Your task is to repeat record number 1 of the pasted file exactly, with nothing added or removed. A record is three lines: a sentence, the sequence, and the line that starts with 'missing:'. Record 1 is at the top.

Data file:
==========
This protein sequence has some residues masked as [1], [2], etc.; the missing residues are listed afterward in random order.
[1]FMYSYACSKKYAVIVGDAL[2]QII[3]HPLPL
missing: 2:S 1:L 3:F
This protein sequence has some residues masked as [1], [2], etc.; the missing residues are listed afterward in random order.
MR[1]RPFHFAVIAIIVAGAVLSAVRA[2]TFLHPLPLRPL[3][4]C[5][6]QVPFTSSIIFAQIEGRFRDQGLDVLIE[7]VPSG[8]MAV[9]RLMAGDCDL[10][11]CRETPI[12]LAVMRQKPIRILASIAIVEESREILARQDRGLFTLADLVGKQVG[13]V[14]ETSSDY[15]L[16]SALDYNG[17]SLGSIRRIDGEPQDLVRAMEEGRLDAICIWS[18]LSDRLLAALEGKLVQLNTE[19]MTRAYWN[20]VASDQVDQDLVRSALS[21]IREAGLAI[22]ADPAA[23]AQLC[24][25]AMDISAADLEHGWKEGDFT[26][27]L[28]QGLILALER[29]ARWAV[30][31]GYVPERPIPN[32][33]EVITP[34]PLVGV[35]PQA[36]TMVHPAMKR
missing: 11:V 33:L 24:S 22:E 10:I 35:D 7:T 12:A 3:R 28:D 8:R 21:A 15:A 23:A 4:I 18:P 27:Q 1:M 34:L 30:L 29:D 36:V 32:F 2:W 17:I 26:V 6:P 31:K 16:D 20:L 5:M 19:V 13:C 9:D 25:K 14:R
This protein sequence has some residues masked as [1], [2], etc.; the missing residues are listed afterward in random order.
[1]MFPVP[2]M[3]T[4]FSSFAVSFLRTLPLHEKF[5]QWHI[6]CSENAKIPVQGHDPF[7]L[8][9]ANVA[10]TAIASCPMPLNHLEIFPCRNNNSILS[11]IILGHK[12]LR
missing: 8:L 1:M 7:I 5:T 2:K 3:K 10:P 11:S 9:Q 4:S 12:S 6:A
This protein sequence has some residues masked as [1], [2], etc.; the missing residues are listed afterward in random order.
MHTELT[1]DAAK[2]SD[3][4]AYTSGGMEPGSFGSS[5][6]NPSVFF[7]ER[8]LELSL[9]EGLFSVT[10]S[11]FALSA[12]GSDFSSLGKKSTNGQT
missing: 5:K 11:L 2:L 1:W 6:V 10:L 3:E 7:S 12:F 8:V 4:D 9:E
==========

This protein sequence has some residues masked as [1], [2], etc.; the missing residues are listed afterward in random order.
[1]FMYSYACSKKYAVIVGDAL[2]QII[3]HPLPL
missing: 2:S 1:L 3:F